Vance Joy, Brixton Academy, March 7. A romantic pink set the scene, before a blackout and the entrance of Vance’s band. There was a soft rise from the percussion, layered with keys for a welcoming introduction as the crowd reacted with applause.
The lighting rose from underneath as Vance Joy bounded on to the stage, guitar in hand, a buzz filling arena as the stage flooded with a delicately warm orange glow, suitably fitting for his opening track “Fire And The Flood“. I felt the excitement myself as Vance looked over the moon as he looked out on the sea of people. It was his biggest London show yet.
Vance’s performance was consistently nice throughout the first half, I could not fault his energy and passion. For Vance and his crowd, it wasn’t supposed to be about brash staging and surprises, it was about feel-good records and relatable lyrics, ultimately refreshing.
This was shown with “From Afar” taken from his first album. This certainly had that uplifting country feel but still echoed some sense of sadness. In counteraction to this, “Take Your Time” was more upbeat as people began to warm up their dancing with a little bop from side to side, it was no doubt that Vance was a shining light of positivity to his fans.
The backing vocals layered the track to create a production that impacted and rippled through the venue with ease, a subtle lighting with a soft fade out to finish, the whole setting was so aesthetically appealing.
The whole crowd was electric throughout, they were excited just by his presence and there was a certain sense of community among his fans, definitely how it should be. Up next was “Like Gold“, the crowd were his own personal choir as they sang back every word.
Vance Joy is the perfect soundtrack for any one who has felt heartbreak and is in need of their heart healing. “Wasted Time” highlighted this perfectly, his raspy vocals rippling through the epic Brixton venue accompanied by Saxophone, it was a subtly beautiful element to the whole set, adding to the groove and overall ambience.
The band then took a break, leaving the stage to let Vance strip it back. It was so natural and raw, with his impeccable vocals soaring into the space and every singular pluck on the guitar strings echoed around the academy for “Call If You Need Me“.
“I’m With You” was next, a Sunday evening soundtrack for sure. It was evident he had honed in on his musical capabilities along time ago, a wondrous amount of rise and fall in his vocals, belting out his top range when necessary and reigning it in at pinnacle moments of the track. The crowd were hanging on to every word, from where I was standing I could see the full engagement of this large crowd.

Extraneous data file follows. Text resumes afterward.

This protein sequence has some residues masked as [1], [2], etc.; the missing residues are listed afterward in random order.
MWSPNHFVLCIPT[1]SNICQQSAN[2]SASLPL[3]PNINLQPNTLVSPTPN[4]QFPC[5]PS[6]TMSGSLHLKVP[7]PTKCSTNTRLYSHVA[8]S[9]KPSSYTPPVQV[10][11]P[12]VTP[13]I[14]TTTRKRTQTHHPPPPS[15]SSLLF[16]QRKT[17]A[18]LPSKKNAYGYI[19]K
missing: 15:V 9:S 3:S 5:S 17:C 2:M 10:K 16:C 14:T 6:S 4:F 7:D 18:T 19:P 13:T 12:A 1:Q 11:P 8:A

His talented band returned for my favourite track of Vance’s “Georgia“. This gushed sensitivity and romanticism. The subtle but beautifully executed lighting complimented the track and made it all that more special. The rise into the chorus saw a rush of white light sweep across the backdrop.
There was a beautiful moment as the lighting created a portal like effect against the dry ice as it projected across the audience, setting a scene that allowed you to relax and connect with the lyrics. Before following with the beautiful new track “We’re Going Home“, he took time to introduce his band thoroughly.
He really turned it up a gear for the rest of the set. “Saturday Sun“, a song about “hoping that feeling for someone hasn’t gone” boosted the mood from reflective to energetic, the lighting transitioning to a suitable sunshine yellow.
As someone who isn’t a huge fan of the ukulele as an instrument, Vance’s charm and the positive atmosphere he had created, allowed me to look past it. The pace continued to pick up with an unpredictable cover that incorporated “All Night Long” and Justin Beiber’s “Sorry”. The added brass element really shook it up, to be honest it was less of a cover and more of a spin off as it fitted into his set as if it were his own release.
An encore was inevitable, he arrived on stage to an electric cheer as he began “Lay It On Me“. The dancing commenced for “Mess Of Mine” the instrumental breakdown had the crowd grooving, hands were in the air across standing as well as up in seating.
Joy by name Joy by nature, the whole production from stage, set list and lighting oozed class, charisma and charm. An evening that left me glowing with positivity inside and out.
Words by Jodie Brunning